In 2015, President Natasha McKenzie was impeached and removed from office for malfeasance that occurred in relation to CDA's National Convention.[6] McKenzie's removal was overturned and she was reinstated as president after a ruling from the DNC Credentials Committee at the 2015 DNC Summer Meeting in Minneapolis.[7]

In June 2020, in the aftermath of the killing of George Floyd, several National Executive Board members resigned from the organization after allegations of racism and classism throughout the organization. These ongoing allegations resulted in over forty federations jointly calling on the organization to adopt a series of institutional reforms. CDA President Mikaela Guido and CDA Vice President Ethan Smith subsequently resigned.[8]

Activities

Hillary Clinton addresses the 2007 CDA National Convention
Hillary Clinton addresses the 2007 CDA National Convention

Every year, the national organization of the CDA holds a national convention. These conventions include meetings for CDA's standing committees (like the constitution committee) and CDA's national caucuses (like the women's caucus) as well as the elections for CDA's National Executive Board. The convention also offers workshops on how to be effective in government and campaigning, and prominent speakers from the national Democratic party (previous speakers have included Bill Clinton, Al Gore, Hillary Clinton, Barack Obama, John Edwards, Nancy Pelosi, members of Congress, and Cabinet members). The CDA convention that occurs on presidential election years is typically held in conjunction with the Democratic National Convention.

Organization

Colleges across America organize Democratic chapters at the local level. Many of these then charter with state federations (such as the California College Democrats, Texas College Democrats) for support and to unite college Democrats within each state. Many state federations then charter with the College Democrats of America or the Young Democrats of America.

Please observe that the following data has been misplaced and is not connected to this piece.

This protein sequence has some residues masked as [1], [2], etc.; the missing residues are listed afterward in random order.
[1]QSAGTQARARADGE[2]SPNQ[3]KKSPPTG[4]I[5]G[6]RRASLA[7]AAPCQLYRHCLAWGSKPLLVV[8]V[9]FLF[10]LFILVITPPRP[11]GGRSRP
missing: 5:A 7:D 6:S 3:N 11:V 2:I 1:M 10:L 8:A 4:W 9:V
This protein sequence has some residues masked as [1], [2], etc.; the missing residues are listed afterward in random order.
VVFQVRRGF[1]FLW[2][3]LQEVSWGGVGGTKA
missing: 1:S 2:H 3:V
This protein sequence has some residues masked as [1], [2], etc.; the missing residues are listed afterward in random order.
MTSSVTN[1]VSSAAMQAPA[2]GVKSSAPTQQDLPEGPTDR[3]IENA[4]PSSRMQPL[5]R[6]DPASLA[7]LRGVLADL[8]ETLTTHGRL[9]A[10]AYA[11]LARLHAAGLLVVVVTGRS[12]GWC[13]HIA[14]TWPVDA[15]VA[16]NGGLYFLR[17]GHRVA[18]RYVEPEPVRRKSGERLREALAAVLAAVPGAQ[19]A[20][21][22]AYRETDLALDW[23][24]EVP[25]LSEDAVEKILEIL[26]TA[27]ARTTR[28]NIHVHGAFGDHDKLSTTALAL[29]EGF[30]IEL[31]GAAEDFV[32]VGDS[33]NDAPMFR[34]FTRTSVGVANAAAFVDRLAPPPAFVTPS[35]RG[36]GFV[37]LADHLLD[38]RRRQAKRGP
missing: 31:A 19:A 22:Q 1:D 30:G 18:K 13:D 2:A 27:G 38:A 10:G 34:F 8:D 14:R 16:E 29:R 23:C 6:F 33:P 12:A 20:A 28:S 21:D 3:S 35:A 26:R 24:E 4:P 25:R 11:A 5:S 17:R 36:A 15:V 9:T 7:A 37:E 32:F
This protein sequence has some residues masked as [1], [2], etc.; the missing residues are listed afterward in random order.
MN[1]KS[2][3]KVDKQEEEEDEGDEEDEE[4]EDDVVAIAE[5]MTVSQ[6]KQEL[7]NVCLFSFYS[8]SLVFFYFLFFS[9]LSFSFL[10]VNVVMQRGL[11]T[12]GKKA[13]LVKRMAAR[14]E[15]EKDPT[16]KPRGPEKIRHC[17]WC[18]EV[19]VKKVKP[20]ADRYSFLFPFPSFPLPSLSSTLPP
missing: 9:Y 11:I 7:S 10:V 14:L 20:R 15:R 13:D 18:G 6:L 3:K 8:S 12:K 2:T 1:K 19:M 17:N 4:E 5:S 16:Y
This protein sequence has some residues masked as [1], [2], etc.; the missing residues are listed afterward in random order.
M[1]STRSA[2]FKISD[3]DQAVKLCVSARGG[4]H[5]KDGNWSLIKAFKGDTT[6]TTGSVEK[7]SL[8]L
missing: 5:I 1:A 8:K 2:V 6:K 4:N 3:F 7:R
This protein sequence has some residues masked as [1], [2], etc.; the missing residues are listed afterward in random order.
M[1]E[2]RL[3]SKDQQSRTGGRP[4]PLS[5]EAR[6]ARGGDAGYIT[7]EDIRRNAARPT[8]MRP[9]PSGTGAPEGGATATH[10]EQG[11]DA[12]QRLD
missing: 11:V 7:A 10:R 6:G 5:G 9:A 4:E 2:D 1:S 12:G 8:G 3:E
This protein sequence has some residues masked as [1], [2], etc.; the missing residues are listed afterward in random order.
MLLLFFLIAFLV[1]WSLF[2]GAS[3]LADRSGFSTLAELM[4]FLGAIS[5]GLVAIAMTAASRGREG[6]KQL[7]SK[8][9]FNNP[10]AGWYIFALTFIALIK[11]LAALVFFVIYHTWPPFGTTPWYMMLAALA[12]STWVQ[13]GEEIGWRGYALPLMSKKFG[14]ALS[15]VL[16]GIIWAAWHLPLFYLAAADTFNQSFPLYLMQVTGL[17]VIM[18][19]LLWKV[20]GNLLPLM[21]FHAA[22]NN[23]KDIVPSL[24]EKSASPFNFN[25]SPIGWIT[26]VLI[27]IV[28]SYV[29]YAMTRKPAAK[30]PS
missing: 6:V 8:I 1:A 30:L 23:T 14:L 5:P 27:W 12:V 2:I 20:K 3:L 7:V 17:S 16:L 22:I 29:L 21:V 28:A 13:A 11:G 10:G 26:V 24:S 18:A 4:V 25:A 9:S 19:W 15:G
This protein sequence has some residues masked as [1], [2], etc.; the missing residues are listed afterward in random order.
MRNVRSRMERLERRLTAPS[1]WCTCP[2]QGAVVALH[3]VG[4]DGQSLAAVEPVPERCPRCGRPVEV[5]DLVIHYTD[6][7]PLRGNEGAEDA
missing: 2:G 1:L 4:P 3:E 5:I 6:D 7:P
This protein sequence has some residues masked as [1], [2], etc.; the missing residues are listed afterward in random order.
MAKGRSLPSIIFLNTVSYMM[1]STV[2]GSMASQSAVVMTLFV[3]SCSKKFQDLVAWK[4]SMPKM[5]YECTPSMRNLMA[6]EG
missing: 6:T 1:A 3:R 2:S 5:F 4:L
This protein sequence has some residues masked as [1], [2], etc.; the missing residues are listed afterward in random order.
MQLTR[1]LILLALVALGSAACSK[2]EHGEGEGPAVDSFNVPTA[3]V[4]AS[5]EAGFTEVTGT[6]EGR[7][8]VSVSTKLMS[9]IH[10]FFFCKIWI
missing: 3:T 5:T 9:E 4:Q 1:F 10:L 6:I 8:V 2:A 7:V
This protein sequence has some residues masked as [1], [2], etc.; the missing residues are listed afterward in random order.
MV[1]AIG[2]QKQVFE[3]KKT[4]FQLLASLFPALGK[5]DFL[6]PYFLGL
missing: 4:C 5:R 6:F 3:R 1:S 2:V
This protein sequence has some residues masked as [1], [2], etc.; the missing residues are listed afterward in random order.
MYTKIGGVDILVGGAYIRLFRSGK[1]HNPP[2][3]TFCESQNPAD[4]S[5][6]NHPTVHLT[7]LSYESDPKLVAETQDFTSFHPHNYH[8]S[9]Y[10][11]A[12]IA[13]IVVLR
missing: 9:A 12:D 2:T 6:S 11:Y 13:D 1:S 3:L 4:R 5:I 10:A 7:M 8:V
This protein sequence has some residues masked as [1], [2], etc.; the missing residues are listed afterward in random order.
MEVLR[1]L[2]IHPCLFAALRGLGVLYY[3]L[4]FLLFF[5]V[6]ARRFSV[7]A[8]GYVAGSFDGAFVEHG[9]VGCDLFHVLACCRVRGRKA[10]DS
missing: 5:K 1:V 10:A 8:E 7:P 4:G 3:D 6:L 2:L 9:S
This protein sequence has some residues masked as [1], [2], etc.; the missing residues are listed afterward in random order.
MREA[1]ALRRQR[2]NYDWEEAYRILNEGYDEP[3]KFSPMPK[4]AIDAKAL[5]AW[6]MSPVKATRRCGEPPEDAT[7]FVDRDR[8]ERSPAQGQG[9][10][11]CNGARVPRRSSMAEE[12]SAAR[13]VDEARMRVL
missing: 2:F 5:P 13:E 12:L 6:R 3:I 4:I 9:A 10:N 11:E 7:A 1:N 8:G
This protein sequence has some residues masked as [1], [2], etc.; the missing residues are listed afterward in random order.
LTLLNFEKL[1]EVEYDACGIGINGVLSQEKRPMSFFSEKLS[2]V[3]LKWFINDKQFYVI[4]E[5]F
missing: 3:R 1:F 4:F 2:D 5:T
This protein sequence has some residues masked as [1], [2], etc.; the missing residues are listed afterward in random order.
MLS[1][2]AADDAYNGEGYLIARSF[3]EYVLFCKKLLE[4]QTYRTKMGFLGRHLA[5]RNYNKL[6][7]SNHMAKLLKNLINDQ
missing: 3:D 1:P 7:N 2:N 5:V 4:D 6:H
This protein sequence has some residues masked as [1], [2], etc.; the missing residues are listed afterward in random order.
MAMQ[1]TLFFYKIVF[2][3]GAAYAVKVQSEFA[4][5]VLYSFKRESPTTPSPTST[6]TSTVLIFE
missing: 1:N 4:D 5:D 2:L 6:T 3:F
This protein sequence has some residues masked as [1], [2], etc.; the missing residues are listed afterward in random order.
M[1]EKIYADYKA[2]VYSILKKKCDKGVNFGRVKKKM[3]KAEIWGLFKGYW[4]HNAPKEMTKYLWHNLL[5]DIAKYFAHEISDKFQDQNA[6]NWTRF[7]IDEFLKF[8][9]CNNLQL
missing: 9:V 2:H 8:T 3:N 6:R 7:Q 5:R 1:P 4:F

The national organization is overseen by the CDA Executive Board, which consists of the President, Vice President, various Directors, and National Council leadership.[9] The function of the Executive Board is officially to "determine and implement the organization's goals"; its members are elected annually at the national convention.[citation needed] Pursuant to the CDA Constitution, each local chapter receives three votes, each state federation receives two votes and each member of the outgoing Executive Board receives one vote. As of 2020, the Executive Board consists of the President; the Vice President; the Director of Development; the Director of Political Affairs; the Director of Communications; the Director of Inclusivity, Diversity, Equity, and Accessibility; the Director of Digital Strategy and Mobilization; the Director of Membership; the Director of Programs; the National Council Chair; the National Council Vice-Chair; and the National Council Secretary.

CDA is also guided by a National Council, which consists of four state officers from every state and territorial federation, as well as the Chair, Vice-Chair, Secretary, and National Council Representative of each identity caucus. The National Council is presided over by a Chair, Vice Chair, and Secretary, also elected annually at the national convention by sitting members of the National Council.

In addition, CDA has a network of national issue and identity caucuses.